Amazon to impose new unpaid leave restrictions for warehouse workers starting May 1st

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Amazon is changing its unpaid leave policies starting next month, according to a report from Bloomberg. On May 1st, hourly employees — a vast majority of which are among the company’s 250,000 or so warehouse workers who cannot work from home — must request an unpaid leave of absence to continue staying home if they do not want to work out of fear for their safety during the COVID-19 pandemic.

Throughout the coronavirus crisis, Amazon’s hourly workers in its fulfillment centers and warehouses have been able to stay home without pay and retain their jobs. For those who were reporting to work and became sick, or who came into contact with someone who tested positive for the virus, Amazon has been offering two weeks of paid time off.

“If any team members are unable or unwilling to work a scheduled shift, they can use unlimited unpaid time off through the month of April without penalty, and we are supportive if someone chooses to stay home,” reads Amazon’s original March blog post outlining its worker safety measures.

Amazon now says employees must start reporting to work or request leave, and the requirements for leave include having an existing health condition or living with someone who does, the logic being such individuals are high-risk for complications due to COVID-19. Everyone else will need to report to work, according to Bloomberg.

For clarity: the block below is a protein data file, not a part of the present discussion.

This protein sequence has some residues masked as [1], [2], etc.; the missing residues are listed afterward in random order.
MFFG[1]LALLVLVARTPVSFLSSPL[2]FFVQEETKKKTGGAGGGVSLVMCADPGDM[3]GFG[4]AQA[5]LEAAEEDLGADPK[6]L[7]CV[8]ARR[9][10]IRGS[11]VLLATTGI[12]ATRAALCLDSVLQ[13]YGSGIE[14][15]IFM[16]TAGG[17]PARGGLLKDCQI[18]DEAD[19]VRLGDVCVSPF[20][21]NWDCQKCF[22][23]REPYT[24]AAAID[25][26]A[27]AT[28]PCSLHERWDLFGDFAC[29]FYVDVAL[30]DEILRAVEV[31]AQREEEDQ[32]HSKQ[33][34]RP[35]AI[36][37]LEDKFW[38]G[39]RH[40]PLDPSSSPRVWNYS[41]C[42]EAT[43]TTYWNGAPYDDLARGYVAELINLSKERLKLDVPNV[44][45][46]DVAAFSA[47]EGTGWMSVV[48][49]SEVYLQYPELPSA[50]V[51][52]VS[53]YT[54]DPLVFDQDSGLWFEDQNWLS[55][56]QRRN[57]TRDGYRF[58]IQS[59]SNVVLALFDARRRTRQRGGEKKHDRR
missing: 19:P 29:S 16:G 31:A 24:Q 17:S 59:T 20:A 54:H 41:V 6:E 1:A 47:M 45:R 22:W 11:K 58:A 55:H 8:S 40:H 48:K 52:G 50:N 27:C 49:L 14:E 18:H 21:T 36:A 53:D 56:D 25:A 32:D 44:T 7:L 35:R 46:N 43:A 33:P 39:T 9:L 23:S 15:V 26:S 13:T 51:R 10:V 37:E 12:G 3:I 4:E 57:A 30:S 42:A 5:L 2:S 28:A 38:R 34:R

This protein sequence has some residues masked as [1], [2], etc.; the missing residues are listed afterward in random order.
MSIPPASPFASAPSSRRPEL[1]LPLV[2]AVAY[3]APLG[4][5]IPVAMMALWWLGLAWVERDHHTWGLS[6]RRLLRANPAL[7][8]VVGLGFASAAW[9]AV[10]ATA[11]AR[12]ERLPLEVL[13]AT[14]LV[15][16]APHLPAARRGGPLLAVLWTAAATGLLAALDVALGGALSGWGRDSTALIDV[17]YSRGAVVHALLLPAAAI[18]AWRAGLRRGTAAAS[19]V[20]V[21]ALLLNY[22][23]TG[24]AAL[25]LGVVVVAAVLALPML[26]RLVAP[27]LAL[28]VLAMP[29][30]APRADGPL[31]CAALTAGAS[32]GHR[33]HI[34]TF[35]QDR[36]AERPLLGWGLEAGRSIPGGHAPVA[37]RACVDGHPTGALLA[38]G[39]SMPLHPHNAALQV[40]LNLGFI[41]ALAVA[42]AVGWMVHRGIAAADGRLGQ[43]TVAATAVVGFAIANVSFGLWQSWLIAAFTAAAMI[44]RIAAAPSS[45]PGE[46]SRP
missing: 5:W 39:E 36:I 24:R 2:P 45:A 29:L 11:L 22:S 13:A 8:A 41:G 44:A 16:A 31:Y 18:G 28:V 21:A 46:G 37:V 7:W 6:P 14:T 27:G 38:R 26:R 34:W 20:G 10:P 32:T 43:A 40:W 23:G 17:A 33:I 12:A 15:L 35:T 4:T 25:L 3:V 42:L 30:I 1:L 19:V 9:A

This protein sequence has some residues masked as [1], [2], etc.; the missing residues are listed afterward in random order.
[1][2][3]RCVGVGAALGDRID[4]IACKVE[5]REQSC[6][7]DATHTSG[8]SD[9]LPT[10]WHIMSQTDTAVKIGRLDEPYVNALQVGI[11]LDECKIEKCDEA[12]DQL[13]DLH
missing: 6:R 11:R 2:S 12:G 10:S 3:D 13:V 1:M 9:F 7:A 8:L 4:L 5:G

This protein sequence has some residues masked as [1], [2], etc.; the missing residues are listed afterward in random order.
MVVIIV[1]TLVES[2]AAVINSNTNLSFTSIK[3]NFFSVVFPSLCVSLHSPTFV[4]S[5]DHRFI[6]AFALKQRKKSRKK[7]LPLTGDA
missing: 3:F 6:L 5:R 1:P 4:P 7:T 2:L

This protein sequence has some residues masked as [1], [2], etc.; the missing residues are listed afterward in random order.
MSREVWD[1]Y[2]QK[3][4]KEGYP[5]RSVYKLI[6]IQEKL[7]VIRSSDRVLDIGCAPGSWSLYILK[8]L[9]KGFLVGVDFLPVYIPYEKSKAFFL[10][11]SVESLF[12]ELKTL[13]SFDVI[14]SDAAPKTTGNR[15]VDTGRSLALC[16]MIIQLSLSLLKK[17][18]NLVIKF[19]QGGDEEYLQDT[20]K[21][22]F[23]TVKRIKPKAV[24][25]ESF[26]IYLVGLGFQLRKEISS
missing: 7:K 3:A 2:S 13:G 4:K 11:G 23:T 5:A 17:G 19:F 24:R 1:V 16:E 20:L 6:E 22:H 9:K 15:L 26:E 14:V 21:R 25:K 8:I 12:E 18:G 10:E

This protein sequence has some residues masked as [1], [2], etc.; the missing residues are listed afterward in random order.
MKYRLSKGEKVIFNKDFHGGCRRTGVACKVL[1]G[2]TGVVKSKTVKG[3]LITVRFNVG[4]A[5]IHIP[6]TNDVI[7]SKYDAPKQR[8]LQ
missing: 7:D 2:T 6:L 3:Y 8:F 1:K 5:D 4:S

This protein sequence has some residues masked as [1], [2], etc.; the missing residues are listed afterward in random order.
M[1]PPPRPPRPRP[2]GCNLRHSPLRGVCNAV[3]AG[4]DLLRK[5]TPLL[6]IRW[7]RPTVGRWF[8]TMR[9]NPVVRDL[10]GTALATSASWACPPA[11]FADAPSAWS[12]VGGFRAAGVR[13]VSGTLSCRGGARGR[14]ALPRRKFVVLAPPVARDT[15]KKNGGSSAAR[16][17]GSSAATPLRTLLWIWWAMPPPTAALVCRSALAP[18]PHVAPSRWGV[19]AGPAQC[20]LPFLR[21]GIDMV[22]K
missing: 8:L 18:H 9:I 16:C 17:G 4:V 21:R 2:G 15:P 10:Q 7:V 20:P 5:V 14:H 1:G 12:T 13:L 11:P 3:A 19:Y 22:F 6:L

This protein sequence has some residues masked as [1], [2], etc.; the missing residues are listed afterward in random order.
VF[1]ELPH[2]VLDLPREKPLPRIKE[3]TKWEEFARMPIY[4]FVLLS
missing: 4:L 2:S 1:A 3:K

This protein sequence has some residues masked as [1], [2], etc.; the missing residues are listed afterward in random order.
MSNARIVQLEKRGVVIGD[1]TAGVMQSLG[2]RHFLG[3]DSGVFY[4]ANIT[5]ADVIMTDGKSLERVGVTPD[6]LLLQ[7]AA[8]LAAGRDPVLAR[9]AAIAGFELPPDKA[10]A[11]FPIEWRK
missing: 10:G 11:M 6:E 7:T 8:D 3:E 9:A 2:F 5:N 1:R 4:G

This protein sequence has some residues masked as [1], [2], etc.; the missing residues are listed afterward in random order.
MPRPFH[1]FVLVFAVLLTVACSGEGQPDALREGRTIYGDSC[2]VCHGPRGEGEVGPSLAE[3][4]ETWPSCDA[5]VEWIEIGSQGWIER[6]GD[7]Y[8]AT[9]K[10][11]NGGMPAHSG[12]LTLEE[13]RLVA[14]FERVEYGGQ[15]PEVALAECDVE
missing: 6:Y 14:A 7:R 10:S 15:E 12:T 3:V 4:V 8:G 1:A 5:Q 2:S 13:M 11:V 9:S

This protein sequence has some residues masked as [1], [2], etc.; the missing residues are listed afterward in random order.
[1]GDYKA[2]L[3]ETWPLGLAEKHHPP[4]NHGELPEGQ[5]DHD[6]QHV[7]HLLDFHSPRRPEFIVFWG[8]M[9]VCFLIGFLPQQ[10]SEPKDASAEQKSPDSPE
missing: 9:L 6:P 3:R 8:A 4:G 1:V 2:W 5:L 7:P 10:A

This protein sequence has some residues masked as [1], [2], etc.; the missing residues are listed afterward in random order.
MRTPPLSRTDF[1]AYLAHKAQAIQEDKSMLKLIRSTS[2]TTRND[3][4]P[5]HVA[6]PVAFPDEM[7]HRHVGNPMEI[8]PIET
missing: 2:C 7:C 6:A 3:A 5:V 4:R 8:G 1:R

It is unclear if workers who are not eligible for such leave but who choose to not show up for work anyway will be subject to termination. The policy will, however, apply to both part-time and full-time workers, Bloomberg reports. Amazon did not immediately respond to a request for comment.

The company also said back in March it would be increasing its hourly wages by $2 per hour for workers in Canada, the UK, the US, and various parts of Europe. That bumped pay for hourly employees from the minimum of $15 an hour the company set back in October 2018 up to $17. Earlier today, Amazon announced an extension on that temporary pay increase from the end of April to May 16th. The company says the cost of its pay increases is estimated to be $700 million.

“We’ve extended the increased hourly pay outlined below through May 16. We are also extending double overtime pay in the U.S. and Canada. These extensions increase our total investment in pay during COVID-19 to nearly $700 million for our hourly employees and partners,” reads an update to Amazon’s blog post on worker safety measures it published today.

“In addition, we are providing flexibility with leave of absence options, including expanding the policy to cover COVID-19 circumstances, such as high-risk individuals or school closures,” the update goes on to say. “We continue to see heavy demand during this difficult time and the team is doing incredible work for our customers and the community.”

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